Sex can be many things. Sex can be beautiful and amazing and make you feel really connected to someone you love.
Sex can also be traumatizing and hurtful and horrible.
People have sex for a lot of different reasons. Sometimes people have sex to experiment, or to show someone how much they love them, or because they were bored, or horny, or hungry, or needed a place to sleep, or to feel loved.
People can have sex with people they love or someone they just met. They can have sex with one person at a time or many people.
Some people have sex using toys or role-play or bondage or completely clothed or wearing leather or nothing at all. Some people have sex with the lights on and some want it completely dark. Some people have sex every day, while others go years without sex, or maybe never have sex. Some people masturbate on a regular basis and others don’t. Some people crave sex and experience sexual urges, while others may not.
Some people feel really good when they have sex, while others might experience shame.
Some people received comprehensive sex education, but most of us don’t.
Most of what we’ve read about or seen or were taught about sex, if at all, is heterosexual sex between cisgender people. What if you don’t fit that mold?
Growing up, I was very much a late bloomer when it came to even learn how babies were made. There was very little sex education and the education I did receive in school was about body parts and menstruation. I didn’t learn anything about the actual experience of sex. The rest of my sexual education was learned in church which boiled down to, “Don’t have sex until you’re married. After you’re married, which is of course between two consenting cisgender heterosexual adults, then sex is great and a gift from God. But before that, it’s horrible, and you’ll burn in hell. Also, don’t masturbate.”
What I never actually learned was the answer to my question, “What is sex?” After I did have sex for the first time, I had a lot of feelings and I realize now looking back that nobody taught me anything about the act of sex itself, and much less about the feelings that go with it. Nobody answered my questions like, How does it feel to be naked with someone for the first time? Why didn’t anybody tell me how weird our bodies are? Why do our bodies make so much noise during sex? Am I a bad person for having sex or even for craving it? Will I still be a good person after having sex? Can I get an STI from kissing? How do I tell a partner how I like to be touched? How do I figure out what I like during sex? How do I ask for consent? What do I do if I had an experience didn’t like or didn’t want? How do I know if I’m normal?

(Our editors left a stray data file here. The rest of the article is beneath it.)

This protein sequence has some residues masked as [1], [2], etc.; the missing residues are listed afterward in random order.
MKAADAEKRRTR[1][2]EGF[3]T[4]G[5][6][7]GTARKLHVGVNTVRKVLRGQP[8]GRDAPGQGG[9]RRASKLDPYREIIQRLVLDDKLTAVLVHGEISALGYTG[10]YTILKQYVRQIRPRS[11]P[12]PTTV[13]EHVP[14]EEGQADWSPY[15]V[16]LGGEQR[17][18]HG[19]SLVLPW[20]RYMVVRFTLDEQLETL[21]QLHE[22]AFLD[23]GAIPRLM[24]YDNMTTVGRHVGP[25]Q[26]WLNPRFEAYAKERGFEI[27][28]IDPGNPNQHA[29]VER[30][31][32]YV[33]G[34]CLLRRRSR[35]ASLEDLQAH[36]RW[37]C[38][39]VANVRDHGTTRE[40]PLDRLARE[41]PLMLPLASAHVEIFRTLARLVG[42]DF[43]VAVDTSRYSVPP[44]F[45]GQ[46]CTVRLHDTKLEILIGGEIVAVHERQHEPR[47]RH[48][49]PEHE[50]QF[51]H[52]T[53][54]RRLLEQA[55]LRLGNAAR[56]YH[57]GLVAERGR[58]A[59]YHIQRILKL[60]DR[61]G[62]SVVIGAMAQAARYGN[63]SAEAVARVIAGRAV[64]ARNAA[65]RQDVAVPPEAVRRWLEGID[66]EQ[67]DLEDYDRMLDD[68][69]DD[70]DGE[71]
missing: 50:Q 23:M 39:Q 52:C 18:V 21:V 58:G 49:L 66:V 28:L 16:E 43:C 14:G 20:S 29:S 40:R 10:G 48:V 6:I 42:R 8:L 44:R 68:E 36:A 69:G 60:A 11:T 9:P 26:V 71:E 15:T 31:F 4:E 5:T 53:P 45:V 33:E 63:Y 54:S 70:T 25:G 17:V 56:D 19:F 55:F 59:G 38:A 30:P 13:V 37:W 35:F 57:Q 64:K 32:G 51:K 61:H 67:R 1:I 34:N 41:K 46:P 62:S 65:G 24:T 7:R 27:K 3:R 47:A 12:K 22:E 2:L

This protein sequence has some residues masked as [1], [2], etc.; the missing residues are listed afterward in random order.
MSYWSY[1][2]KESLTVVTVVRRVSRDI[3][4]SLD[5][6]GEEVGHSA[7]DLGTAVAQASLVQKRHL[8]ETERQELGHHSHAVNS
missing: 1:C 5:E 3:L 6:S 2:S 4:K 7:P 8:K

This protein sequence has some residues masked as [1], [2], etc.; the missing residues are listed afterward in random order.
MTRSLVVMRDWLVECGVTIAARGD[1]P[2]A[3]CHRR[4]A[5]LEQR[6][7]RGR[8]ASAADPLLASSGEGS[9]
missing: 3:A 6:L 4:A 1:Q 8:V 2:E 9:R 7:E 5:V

After more than a decade of figuring it out as I went along, I married another trans person. Together, our sex is amazing. Nobody told us how to do it, but when two trans people have sex together, something magical happens. It doesn’t even matter exactly what happens during sex. We are two people who are doing what feels good and loving each other’s bodies just the way they are. There is absolutely no expectation that someone should be doing something specific during sex or not doing something because of our bodies. There are no rules. My wife and I came up with our sex together.
I’d like to see more comprehensive sex education being taught that answers all the questions I had. Sex education should also encompass everyone who isn’t cisgender and heterosexual. It took me a long time to get to where I am now and there were a lot of mistakes along the way, and I don’t want other people to go through what I did. If I was more properly educated, I may have hurt myself and other people a lot less along the way.
Atticus Ranck (he/him/his pronouns) works in the Education and Training Program of the AIDS Institute for the New York State Department of Health. Atticus identifies as a trans man and he is married to a trans woman. Together, they are raising two puppies and a cat and happily live in rural upstate NY. Previously, he was the Director of Transgender Services at SunServe in Wilton Manors.